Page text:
Peace & Justice

Wednesday afternoon at Modesto Peace/Life Center

Wednesdays, the Peace/Life Center is usually open from 12:00 noon to 2:00 p.m. Bring brown bag lunch. Come by for some coffee or tea or to chat or to see a film or browse through various books and magazines. Beverages will be provided.

Peace tote bags now available

The Modesto Peace/Life Center has produced a new tote bag with a graphic of the world surrounded by the word “peace” in 18 languages. The artwork was especially created for us by our own Peggy Castaneda! The bag design is sturdy cotton canvas, made in the U.S, and is suitable for groceries. A Big Thank You to Ken Schroeder for so diligently pursuing this effort to find the ideal shopping tote bag!

As we become aware of the ecological disaster created by disposable plastic bags, many people are changing to reusable bags. Be green and spread a message of peace. Pick up one or more of our bags for $7. Makes a great gift, too. Call Ken at 526-2303.

Also available as gifts-buttons and magnets, the song book Rise Up Singing, and David Smith-Ferri’s book of poems about Iraq, Battlefield Without Borders.



We are not alone


A quick survey of other newsletters this month has revealed that, like many other such groups, the Modesto Peace Life Center is acting out its principles in the streets for all to see.

From the Fresno Community Alliance paper, the headline:


“Fall is upon us and the war continues to drag on. While many hoped the occupation of Iraq would be over, Peace Fresno has not given up and wants to keep the pressure on our government. We continue to act for peace. …Responses on the peace corner are increasingly positive. The Central Valley Counter-Recruitment Coalition has resumed visiting high schools to provide students with alternative to military service. …Let’s continue the struggle for peace together.”

From The Pirate’s Log of Modesto Junior College:


(We can’t reproduce the pictures from which these captions are taken but here’s the gist of it):

“A man with a mission marches through Civic Center BART station holding his sign for all travelers to see; he wants the U.S. Out of Iraq Now.

“WE need a revolution,” an activist with a radio hooked up to a loud speaker passionately cries from a make-shift booth on a sidewalk near Dolores Park during the San Francisco Peace Rally.”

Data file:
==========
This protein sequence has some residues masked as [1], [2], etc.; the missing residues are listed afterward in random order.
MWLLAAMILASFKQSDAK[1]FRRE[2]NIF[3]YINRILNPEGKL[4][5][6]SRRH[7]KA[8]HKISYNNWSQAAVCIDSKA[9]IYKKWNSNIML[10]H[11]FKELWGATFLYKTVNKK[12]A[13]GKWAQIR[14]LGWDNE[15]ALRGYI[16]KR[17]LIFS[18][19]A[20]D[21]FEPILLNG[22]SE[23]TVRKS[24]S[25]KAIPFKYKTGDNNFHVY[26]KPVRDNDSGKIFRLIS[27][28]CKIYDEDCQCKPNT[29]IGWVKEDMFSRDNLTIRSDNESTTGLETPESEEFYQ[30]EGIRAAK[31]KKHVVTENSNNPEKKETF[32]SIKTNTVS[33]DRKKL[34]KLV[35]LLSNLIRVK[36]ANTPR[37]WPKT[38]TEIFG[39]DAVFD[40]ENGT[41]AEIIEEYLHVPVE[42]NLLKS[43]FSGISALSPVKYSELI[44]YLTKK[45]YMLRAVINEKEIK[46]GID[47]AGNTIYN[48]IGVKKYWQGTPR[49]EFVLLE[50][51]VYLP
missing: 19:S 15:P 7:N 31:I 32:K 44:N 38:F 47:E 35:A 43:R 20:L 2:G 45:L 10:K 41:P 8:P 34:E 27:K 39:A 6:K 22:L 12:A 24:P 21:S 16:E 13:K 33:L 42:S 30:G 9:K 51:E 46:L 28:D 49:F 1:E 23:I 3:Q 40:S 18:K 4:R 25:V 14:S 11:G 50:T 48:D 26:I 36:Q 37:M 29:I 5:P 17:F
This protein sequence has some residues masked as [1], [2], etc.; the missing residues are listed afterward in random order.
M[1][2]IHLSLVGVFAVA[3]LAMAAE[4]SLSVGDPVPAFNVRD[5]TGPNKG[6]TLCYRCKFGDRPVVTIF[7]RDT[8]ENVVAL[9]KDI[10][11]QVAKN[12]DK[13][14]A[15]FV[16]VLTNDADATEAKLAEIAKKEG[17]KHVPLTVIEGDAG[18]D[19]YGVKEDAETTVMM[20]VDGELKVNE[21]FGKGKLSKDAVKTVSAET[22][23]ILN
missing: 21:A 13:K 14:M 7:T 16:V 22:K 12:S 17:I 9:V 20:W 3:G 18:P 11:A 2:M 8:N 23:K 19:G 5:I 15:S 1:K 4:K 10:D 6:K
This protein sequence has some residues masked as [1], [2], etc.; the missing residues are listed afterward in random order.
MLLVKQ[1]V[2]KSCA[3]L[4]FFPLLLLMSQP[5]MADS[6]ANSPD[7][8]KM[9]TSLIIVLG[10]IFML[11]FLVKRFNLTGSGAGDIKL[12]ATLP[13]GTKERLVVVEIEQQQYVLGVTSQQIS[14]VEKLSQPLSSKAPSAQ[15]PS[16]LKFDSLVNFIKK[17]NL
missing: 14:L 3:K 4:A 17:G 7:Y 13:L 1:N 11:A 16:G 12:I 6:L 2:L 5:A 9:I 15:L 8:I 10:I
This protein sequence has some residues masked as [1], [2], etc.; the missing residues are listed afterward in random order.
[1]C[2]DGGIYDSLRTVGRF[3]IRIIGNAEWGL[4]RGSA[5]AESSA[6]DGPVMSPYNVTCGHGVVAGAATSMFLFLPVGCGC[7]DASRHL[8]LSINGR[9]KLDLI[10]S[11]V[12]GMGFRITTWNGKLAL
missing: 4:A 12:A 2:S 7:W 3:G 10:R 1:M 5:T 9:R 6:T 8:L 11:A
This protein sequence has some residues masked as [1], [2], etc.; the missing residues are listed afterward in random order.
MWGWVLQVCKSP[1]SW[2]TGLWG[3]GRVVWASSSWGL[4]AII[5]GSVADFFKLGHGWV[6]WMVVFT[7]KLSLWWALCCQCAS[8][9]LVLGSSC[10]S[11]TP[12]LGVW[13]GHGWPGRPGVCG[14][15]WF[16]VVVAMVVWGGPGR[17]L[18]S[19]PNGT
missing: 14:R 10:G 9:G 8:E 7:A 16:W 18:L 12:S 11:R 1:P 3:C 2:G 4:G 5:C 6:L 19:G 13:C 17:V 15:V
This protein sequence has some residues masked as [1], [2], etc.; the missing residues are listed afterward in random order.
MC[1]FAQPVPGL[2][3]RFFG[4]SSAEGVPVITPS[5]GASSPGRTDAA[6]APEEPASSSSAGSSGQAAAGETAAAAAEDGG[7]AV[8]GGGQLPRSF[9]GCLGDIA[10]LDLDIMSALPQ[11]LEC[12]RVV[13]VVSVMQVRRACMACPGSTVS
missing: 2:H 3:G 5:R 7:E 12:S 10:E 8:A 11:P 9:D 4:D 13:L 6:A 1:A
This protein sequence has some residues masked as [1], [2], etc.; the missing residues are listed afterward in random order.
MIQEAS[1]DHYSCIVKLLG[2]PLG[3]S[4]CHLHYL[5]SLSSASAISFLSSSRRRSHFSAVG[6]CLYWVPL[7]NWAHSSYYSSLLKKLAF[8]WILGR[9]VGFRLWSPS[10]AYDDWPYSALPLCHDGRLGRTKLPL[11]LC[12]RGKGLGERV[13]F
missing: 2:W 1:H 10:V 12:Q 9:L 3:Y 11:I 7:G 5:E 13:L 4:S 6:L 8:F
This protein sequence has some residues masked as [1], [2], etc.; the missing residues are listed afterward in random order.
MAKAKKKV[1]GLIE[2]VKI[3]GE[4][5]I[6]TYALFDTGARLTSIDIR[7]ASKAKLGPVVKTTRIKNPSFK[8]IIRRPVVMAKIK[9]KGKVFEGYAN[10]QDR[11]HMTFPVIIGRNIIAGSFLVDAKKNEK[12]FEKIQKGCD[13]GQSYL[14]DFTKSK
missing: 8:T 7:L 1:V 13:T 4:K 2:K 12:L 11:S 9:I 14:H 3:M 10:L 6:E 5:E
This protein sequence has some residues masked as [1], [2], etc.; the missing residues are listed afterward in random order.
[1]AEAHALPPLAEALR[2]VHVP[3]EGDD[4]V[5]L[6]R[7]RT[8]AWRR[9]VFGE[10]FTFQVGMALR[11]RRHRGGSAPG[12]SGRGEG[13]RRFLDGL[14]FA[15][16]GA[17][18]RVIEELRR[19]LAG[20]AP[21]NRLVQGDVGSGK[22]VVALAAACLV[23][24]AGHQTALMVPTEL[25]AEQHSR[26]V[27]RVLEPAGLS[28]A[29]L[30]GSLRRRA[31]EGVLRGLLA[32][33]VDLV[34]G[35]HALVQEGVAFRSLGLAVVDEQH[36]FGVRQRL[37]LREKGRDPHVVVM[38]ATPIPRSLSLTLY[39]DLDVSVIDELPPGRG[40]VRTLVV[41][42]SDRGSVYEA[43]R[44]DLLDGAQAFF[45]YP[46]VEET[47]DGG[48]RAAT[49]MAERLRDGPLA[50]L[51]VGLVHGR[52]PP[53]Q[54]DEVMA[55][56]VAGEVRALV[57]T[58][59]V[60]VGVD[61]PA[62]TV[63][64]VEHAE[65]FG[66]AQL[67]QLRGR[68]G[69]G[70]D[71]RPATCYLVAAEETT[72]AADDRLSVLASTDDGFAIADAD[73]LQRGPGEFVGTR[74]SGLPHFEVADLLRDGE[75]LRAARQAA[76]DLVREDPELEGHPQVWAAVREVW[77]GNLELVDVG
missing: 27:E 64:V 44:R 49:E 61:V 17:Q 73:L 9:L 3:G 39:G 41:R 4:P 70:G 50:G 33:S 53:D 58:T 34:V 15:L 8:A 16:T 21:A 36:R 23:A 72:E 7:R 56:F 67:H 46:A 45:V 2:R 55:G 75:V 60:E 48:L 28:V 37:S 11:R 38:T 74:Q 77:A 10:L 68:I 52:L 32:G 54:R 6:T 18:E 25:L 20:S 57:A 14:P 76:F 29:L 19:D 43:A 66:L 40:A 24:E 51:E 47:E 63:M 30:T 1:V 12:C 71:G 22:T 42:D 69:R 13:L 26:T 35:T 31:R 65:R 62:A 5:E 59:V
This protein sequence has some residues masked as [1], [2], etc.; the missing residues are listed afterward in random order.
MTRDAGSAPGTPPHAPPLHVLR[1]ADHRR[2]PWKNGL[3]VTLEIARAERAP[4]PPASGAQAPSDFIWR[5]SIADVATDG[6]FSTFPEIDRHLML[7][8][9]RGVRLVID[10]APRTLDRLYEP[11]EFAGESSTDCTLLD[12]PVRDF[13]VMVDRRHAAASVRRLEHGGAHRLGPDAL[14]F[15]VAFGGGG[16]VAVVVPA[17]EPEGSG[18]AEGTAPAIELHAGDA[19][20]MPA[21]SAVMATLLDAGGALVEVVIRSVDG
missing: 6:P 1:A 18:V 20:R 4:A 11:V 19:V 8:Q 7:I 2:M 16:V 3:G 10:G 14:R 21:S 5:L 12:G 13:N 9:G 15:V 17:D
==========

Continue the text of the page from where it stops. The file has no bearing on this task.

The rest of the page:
From the article: “Thousands of concerned citizens from around the Bay Area and out-of-towners gathered at Civic Center Plaza sending a message to the U.S. Government. Signs spoke loudly… On one, a hand raised in a fist proclaimed: The World Can’t Wait.” Signs spoke loudly from the hands of laborers, professionals, homeless and politicians.…”…End the War Now”… Impeach Bush” …”The people of the United States want peace.”

Even in the restrained Quaker Action magazine, I found a big picture of a woman holding the sign, “HONK FOR PEACE”. Every Saturday in Denver, people can be seen holding signs like “Peace is Patriotic”, or “Torture is not a family value.” And “Support the Troops: Bring Them Home Now”.

As those of you who show up at the corner of McHenry and Needham on Fridays know, we are all working for the same conclusion of the war. Whether you are able to carry a sign at Modesto’s vigils, contribute money to our own Peace Center, or you work in other ways, we affirm your dedication and thank all of you, whoever you are.

IMPORTANT INSIGHTS FROM JANE JACOBS, author of many books on planning for the future. Her thoughts may make you think about what we, too, can do to avoid a Dark Age Ahead.

Dark Age Ahead

Selected by MYRTLE OSNER

In analyzing the breakdown of societies and cultures who avoid spiraling into a Dark Age, Jacobs points to Ireland, which was beset by the English “conquest” — (and foreshadowed by others such as Western Rome)

Jacobs points to the power of memory as part of what those who succumb to a Dark Age have lost.

“Instead, Ireland is almost miraculous in not having sunk into a Dark Age. The conquering English especially during their brutal invasions, massacres, and oppressions under Elizabeth I and Oliver Cromwell treated the Roman Catholic Irish as an aboriginal people to be cleared from the land. Famine, pestilence, war, and death devastated Ireland for centuries.

“But during all these ordeals, the Irish stubbornly remembered who they were… largely through the fragile memory of song. These songs prevented them and their progeny from forgetting what they had lost.

“ ‘Every Irish song is a song of protest,” said an Irish lawyer. They suffered but they never gave up on themselves and the culture they valued.’

“Song is an extremely effective way of passing a culture down through generations.”

The Song Circle of the Peace Center can serve as a memory bank for our children, just as it did for the Irish, and perhaps for many other cultures. We at the Peace Center invite you to recall some of the “anti-war” songs that we often sing at our Song Circle sessions. And, do come and hear the songs of John McCutcheon in January, perhaps the most famous of which is quoted in this issue of Stanislaus Connections (see p. 3).